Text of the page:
Boston Housing Recovery
A housing recovery may come by 2024
The following is from a JP Morgan analysis
These recent, positive indicators are a little surprising, given the 30-year mortgage rate remains at levels (6% to 7%) that many would have thought too high to promote any stability.
Today’s improvement seems to be due in large part to the fact there are nationally too few single-family homes relative to population pressures. The good news is, these drivers may continue to act as guardrails for the U.S. housing market:
- Demand—More than 30% of young people aged 18 to 34 are still living at home with their parents, according to the U.S. Census Bureau. Meanwhile, millennials (aged 27–42 in 2023) form the largest generation group in the United States at approximately 72 million. The effort of all these young adults to own homes creates a source of demand that is likely going to be a theme for years into the future.
- Supply—Meanwhile, there’s a shortage of housing stock. Since the bursting of the 2008 housing bubble, new home development in the United States has lagged demand. We estimate that today, this gap totals approximately 2-2.5 million too few housing units. And the recent spike in mortgage rates is, counterintuitively, exacerbating this shortage, as homeowners who refinanced when rates dipped are now disincentivized to move and take a new mortgage at a higher rate (2020 had the largest number of refinances on record; 2021 had the third highest, trailing only 2003).3
We think these drivers will not only cushion how low prices will go over the next year, but can also help shorten the lag between the transaction trough, when sales activity bottoms out, and when prices follow to their nadir.4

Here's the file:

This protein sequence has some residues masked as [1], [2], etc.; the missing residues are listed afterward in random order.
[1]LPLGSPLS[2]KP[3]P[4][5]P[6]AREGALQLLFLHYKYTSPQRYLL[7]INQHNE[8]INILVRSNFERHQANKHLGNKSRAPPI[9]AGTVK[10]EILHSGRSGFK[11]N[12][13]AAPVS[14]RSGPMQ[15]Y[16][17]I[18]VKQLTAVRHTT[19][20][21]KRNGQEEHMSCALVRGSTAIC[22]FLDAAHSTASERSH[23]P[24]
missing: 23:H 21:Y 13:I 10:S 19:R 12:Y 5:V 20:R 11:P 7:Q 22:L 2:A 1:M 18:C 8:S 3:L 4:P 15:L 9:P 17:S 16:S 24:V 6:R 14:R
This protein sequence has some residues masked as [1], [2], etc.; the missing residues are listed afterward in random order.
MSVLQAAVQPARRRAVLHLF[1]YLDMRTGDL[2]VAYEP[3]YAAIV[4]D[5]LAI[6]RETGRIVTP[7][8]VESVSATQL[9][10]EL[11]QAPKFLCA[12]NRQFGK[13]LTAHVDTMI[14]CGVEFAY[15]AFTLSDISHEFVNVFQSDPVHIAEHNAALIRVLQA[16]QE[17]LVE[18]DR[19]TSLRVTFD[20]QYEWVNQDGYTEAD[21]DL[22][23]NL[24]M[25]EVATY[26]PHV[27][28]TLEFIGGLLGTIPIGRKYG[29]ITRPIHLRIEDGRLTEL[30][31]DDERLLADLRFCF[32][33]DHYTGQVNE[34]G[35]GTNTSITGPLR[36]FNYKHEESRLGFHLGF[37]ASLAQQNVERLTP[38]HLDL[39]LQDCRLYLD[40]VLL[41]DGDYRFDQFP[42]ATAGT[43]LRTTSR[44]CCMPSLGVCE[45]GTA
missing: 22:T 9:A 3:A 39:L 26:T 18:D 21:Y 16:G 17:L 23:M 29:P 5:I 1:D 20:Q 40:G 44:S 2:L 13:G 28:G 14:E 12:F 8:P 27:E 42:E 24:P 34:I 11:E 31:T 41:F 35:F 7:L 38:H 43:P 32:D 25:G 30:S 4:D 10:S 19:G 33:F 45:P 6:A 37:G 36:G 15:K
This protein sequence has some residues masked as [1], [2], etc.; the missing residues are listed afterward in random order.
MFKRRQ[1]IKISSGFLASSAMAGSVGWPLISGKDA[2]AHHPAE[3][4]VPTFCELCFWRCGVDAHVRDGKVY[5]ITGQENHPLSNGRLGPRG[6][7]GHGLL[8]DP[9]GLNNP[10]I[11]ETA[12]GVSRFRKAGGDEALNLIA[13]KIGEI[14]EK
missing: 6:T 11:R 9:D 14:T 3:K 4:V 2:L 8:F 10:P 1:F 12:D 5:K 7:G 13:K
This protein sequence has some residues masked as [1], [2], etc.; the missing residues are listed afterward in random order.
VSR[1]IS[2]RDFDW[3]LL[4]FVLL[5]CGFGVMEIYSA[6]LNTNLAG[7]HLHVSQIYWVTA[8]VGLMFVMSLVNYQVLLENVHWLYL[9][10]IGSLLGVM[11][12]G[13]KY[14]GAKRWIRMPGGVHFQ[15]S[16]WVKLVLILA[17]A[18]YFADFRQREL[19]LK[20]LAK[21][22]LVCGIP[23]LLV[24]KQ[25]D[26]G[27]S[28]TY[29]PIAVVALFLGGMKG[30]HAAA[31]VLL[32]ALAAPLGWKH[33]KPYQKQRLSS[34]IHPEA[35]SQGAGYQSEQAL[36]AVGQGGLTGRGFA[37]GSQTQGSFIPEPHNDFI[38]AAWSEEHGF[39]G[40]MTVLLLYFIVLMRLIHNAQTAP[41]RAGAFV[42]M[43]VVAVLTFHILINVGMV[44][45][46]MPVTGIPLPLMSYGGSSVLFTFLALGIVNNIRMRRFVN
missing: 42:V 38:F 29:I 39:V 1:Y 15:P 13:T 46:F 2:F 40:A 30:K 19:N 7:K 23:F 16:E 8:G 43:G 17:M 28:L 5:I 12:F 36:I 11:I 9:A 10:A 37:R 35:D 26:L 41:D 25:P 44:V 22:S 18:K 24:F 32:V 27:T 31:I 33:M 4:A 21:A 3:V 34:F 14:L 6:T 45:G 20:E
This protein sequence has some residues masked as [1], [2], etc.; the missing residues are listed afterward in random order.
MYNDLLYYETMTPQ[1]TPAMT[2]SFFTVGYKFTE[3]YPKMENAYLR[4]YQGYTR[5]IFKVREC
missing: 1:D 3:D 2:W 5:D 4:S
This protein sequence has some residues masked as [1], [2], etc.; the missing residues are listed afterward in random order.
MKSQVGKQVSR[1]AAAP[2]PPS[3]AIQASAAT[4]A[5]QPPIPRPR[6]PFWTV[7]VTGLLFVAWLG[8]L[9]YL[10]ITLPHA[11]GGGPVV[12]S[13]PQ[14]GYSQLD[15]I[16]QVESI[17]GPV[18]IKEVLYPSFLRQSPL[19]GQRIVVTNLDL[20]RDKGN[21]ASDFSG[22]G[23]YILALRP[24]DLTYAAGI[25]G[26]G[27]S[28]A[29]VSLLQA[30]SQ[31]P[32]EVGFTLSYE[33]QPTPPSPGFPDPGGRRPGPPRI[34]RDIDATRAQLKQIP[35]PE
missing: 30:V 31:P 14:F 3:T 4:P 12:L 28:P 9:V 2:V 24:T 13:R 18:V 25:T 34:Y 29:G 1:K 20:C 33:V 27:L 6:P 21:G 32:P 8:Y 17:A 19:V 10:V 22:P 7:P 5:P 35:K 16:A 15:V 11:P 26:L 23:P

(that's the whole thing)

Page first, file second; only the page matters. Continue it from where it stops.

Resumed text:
Right now, aggregate home prices are down about 4-5% from the national peak in 2022. We believe aggregate home prices will decline, on average, about 10% from peak to trough when the pandemic’s full fallout is complete.
In other words, we expect the decline to be smaller and come sooner than the crash the U.S. housing market experienced after the 2008 Financial Crisis, when single-family home values depreciated by about 30% from peak to trough. That nadir came a full two-and-a-half years after buying activity bottomed out in late 2008.
Also, unlike the 2008 crisis that depressed home prices fairly uniformly across the country, the amount of volatility an individual city is experiencing depends largely on each locale’s unique market dynamics.
Cities are on very different paths back to normal
Last fall, as the housing market was cooling, we said that national statistics, while informative, would fail to tell the whole story. We expected cities to experience widely differing drops in home prices based in large part on how overheated their particular housing markets were at the start of 2022, before interest rates rose.
Subsequent home price drops have been dispersed, and in the general direction we anticipated.
One of the biggest surprises of 2020 is the resilience of the Boston residential real estate market. Lawrence Yun, Chief Economist of the National Association of Realtors (NAR), is now forecasting that more homes will sell this year than last year. He’s also predicting home sales to increase by 8-12% next year. There’s strong evidence that he will be right.
ShowingTime, a leading showing software and market stat service provider for the residential real estate industry, just reported on their latest the ShowingTime Showing Index:
“Home buyer traffic jumped again in July, recording a 60.7 percent year-over-year increase in nationwide showing activity.”
That means there are 60% more buyers setting appointments to see homes than there were at this same time last year. The number of potential purchasers was also up dramatically in every region of the country:
The Northeast was up 76.6%
The West was up 56.7%
The Midwest was up 52.1%
The South was up 46.7%
ShowingTime also indicates the real estate market has already come back from the downturn earlier this year that was caused by shelter-in-place orders. Here are the year-over-year numbers for each region on a monthly basis (See graph below):
We’re way ahead of where we were at this time last year. This data validates the thoughts of Frank Martell, President and CEO of CoreLogic, who recently noted:
“On an aggregated level, the housing economy remains rock solid despite the shock and awe of the pandemic.”
If you’re thinking about selling your Boston downtown condo, this may be a great time to get the best price and the most favorable terms.